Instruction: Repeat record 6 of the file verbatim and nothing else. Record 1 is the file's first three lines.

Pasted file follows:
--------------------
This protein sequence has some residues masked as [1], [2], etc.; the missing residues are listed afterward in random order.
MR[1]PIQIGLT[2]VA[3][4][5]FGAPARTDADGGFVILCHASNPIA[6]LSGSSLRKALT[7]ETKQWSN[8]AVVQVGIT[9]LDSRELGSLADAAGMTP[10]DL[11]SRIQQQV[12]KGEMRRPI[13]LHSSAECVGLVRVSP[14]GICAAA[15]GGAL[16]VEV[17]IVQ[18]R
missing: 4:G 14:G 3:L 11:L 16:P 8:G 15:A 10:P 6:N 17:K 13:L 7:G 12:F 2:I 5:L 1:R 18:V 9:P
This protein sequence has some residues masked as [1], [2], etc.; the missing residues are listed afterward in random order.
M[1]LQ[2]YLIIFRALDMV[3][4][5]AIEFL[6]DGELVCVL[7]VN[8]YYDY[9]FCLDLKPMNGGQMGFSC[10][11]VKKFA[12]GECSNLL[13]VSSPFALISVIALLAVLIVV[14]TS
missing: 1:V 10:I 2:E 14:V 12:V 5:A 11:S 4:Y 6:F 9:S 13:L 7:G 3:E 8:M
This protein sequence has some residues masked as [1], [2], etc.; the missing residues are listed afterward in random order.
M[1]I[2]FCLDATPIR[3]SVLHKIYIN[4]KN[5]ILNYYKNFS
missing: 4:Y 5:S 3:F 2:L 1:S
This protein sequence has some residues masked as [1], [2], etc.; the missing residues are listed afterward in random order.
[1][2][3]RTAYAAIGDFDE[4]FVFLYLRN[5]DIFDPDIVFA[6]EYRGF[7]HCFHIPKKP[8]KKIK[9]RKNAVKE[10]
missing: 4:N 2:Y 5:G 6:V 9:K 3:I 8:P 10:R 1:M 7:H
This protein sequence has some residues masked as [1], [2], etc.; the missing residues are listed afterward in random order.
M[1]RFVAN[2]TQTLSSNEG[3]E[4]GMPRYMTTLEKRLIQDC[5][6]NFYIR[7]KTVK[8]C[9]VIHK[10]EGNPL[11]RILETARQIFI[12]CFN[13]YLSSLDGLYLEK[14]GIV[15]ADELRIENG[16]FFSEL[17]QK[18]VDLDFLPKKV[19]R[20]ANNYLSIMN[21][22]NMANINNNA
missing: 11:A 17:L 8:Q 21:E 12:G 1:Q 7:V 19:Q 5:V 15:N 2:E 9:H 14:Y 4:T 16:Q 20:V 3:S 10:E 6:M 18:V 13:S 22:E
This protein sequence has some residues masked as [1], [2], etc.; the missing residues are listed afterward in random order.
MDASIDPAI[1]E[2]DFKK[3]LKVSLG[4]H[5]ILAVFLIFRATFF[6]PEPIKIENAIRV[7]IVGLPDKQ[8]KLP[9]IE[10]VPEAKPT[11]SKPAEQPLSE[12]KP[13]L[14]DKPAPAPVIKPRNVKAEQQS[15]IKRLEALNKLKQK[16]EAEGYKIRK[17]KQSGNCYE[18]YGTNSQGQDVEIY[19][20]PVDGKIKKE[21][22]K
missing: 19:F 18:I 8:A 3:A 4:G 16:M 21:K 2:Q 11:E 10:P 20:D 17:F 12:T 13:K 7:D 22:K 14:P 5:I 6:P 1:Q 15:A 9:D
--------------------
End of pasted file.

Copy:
This protein sequence has some residues masked as [1], [2], etc.; the missing residues are listed afterward in random order.
MDASIDPAI[1]E[2]DFKK[3]LKVSLG[4]H[5]ILAVFLIFRATFF[6]PEPIKIENAIRV[7]IVGLPDKQ[8]KLP[9]IE[10]VPEAKPT[11]SKPAEQPLSE[12]KP[13]L[14]DKPAPAPVIKPRNVKAEQQS[15]IKRLEALNKLKQK[16]EAEGYKIRK[17]KQSGNCYE[18]YGTNSQGQDVEIY[19][20]PVDGKIKKE[21][22]K
missing: 19:F 18:I 8:A 3:A 4:G 16:M 21:K 2:Q 11:E 10:P 20:D 17:F 12:T 13:K 7:D 22:K 14:P 5:I 6:P 1:Q 15:A 9:D